walkitout (walkitout) wrote,
walkitout
walkitout

Kindle Matchbook has finally launched

I noticed thanks to Nate Hoffelder at The Digital Reader, who writes:

http://www.the-digital-reader.com/2013/10/29/kindle-matchbook-now-live-selection-limited/

... "darned if I can’t find any Amazon purchases that qualify."

So of course I went over to investigate. I have 39 purchases that qualify, as of my current check.

A few years ago, I bought copies of Aldous Huxley's _The Perennial Philosophy_ as gifts for other people; it had been a huge influence on me during what would now be called my "quarter life crisis". Because I bought p-copies through Amazon, I can now buy a kindle copy for $2.99. I may.

I could also pick up a kindle version of Mini Mickey from 2011; I definitely won't buy that, even for $1.99.

Most of the rest of the list is genre fiction. There are numerous Terry Pratchett novels; if I ever decide to reread them again (unlikely), I can pick them up for a couple of dollars each on kindle. Jennifer Crusie and Bob Mayer collaborated on _Agnes and the Hitman_, which I am unlikely to reread. I found Loretta Chase's _Not Quite a Lady_ not quite readable, so that's out. Ah, but the highly erotic MMF Regency _Phyllida and the Brotherhood of Philander_ is available for $2.99! Probably the most tempting on the list.

Several Kim Harrisons, more Loretta Chase, some parenting books (_Scientist in the Crib_, 4th ed. of _Nursing Your Baby_ -- I weaned my last kid a couple years ago, so not a lot of point there). _Horse People: Scenes from the Riding Life_ by Michael Korda was a book I bought for a friend in Xmas of 2004. I'll ask her if it's worth reading; at $2.99, maybe. Some romances: Rachel Gibson, who I don't read any more, but SEP's _Nobody's Baby But Mine_ is one of those horrifying premises that works disturbingly well. I've reread it a lot. I might reread it again for $1.99. If I get really, really sick. I also don't read Elizabeth Peters any more, altho I could rebuild that collection on the cheap if I wanted to.

When I was still working for a certain online bookseller, I bought a bunch of books on negotiation, because I wasn't happy about how that was working for me (I figured out the problem: some people are not negotiating in good faith, and the Best Way to deal with that is to Not Be Around Them. Which is one of a long, long, long list of reasons I don't work for that company any more. Second most overdetermined choice of my life.), including _Swim with the Sharks Without Being Eaten Alive_, by Harvey Mackay. I got rid of it in favor of not swimming with sharks. Should I decide to swim with sharks again, perhaps I would reread it for $2.99.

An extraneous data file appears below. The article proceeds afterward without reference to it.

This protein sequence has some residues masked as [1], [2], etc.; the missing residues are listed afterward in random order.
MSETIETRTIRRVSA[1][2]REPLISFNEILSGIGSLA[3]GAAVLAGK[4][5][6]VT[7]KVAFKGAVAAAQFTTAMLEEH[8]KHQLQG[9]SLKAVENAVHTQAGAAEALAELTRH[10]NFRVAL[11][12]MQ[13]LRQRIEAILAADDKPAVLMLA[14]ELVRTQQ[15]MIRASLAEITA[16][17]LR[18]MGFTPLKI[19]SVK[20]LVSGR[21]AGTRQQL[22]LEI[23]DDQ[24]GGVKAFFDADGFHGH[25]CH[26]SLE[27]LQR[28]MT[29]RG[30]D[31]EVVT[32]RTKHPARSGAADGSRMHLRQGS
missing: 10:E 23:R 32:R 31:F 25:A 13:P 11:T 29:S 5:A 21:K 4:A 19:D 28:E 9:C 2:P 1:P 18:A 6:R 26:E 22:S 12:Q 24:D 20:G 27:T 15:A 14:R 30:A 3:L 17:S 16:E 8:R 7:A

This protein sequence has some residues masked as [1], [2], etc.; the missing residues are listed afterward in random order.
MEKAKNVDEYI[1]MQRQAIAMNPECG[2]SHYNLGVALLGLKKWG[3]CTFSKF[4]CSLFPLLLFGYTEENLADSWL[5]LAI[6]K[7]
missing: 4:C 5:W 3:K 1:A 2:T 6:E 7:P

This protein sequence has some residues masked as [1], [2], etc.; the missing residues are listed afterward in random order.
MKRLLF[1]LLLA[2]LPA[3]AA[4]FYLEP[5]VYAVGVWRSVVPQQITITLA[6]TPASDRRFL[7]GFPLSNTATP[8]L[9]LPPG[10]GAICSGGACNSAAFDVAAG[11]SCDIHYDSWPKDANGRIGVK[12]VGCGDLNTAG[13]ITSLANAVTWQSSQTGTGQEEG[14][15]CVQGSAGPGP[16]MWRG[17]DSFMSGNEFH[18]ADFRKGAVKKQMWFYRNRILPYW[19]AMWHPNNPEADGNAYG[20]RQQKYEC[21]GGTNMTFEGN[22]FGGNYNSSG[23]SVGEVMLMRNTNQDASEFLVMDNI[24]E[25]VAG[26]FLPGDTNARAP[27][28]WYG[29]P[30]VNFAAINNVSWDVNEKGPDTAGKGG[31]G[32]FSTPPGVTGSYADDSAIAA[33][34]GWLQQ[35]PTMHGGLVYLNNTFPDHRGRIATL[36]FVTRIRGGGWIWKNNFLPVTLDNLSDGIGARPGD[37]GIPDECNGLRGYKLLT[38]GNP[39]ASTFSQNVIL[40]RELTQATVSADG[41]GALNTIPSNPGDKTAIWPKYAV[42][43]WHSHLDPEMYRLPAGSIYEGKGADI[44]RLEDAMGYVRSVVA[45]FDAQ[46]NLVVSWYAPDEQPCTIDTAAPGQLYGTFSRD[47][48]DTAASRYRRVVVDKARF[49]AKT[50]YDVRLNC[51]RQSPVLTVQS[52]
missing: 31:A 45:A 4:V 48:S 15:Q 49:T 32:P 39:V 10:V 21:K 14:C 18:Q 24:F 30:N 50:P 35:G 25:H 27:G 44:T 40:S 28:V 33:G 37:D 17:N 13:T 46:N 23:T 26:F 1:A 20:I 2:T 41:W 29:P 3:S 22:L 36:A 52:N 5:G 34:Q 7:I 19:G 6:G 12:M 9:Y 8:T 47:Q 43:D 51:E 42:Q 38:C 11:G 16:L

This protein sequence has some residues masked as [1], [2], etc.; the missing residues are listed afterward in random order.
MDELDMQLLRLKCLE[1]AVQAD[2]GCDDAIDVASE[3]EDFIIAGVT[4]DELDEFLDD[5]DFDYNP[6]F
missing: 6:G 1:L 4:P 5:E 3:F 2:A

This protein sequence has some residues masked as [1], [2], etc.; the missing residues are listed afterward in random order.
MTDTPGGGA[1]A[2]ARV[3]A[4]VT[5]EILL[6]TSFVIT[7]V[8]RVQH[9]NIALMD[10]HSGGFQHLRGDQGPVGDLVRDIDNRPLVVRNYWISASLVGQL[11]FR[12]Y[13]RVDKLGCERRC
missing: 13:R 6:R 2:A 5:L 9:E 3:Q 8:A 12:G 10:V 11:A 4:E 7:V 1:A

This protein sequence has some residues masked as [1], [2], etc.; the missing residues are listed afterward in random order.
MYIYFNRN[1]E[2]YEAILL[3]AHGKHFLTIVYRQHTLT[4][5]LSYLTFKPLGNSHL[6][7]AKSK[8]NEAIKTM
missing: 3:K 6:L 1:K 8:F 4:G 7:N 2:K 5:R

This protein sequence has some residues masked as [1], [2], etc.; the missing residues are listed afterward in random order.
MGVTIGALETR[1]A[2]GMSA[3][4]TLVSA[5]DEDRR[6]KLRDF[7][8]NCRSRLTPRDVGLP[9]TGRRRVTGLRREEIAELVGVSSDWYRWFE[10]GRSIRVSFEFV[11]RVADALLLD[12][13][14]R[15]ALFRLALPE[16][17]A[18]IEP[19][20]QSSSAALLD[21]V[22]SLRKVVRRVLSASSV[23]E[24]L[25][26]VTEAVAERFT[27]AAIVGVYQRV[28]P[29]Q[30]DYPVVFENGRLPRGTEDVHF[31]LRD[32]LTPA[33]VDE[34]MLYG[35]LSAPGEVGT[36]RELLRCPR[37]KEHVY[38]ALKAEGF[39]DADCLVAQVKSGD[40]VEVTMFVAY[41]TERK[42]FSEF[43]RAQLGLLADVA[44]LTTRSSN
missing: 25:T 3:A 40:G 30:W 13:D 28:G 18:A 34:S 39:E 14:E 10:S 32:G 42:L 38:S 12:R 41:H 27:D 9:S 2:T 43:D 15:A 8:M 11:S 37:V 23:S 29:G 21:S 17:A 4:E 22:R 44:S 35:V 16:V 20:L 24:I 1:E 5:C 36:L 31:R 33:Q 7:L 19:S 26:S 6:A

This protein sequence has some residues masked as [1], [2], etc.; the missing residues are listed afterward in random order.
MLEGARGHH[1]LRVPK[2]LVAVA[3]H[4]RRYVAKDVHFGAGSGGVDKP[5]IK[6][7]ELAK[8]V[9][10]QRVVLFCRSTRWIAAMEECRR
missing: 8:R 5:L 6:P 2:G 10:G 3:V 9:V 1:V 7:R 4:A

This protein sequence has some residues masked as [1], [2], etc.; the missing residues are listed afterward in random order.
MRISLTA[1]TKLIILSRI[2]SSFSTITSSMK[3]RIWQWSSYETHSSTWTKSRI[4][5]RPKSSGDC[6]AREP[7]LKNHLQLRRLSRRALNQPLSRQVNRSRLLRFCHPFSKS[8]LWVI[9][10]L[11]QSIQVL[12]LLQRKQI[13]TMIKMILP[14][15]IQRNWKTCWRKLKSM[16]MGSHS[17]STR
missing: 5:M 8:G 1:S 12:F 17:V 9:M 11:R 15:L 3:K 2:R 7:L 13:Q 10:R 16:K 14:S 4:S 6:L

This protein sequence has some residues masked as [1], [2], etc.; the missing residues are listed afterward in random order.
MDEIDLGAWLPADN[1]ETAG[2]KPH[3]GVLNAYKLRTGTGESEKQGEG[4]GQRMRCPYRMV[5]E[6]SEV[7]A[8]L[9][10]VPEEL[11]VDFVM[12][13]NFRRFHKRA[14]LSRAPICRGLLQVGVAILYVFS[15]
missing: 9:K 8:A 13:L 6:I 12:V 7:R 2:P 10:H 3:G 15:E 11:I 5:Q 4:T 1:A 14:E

Georgette Heyer's _Cotillion_ and _Sylvester_ are each available for $2.99. Those are moderately tempting.

Oh, and _Good Omens_. Which is a truly excellent book, but I can only reread a book so many times.

When kindle matchbook figures out what is available for you, it works backwards through what you have ordered from them. My most recent available purchase was bought in 2011 (the Mini Mickey). Virtually everything else was bought from before 2007, and about half of the available items I bought in paper over 10 years ago. In fact, #21-#29 are from 1999 or earlier. The earliest purchase was from right around when I started that job I mention from time to time. My earliest purchase _ever_ from Amazon was placed December 22, 1995, for Herbert O. Yardley's _Education of a Poker Player_. It was a gift for my then boyfriend, who would interview at that online bookseller shortly before me, and we started at around the same time (along with another co-worker of mine from Spry). None of us appear in a certain book that came out recently about that bookseller. In any event, Yardley's book is not (yet?) available through matchbook. I might buy that, because, hey, history!

The books available through matchbook are the kinds of books that Just Aren't Selling Like Hotcakes Any More, especially in paper, but they are also the kinds of books that if you are still collecting, reading and rereading in genre fiction, you might well fork out for a copy for completist purposes. This seems like a classic Jeff-program: camel nose in by showing people they can make money off of stuff that they don't think they can make money on, and then coerce them into offering up everything else for sale, too.

Awesome for readers, and basically, that's what I've always been.
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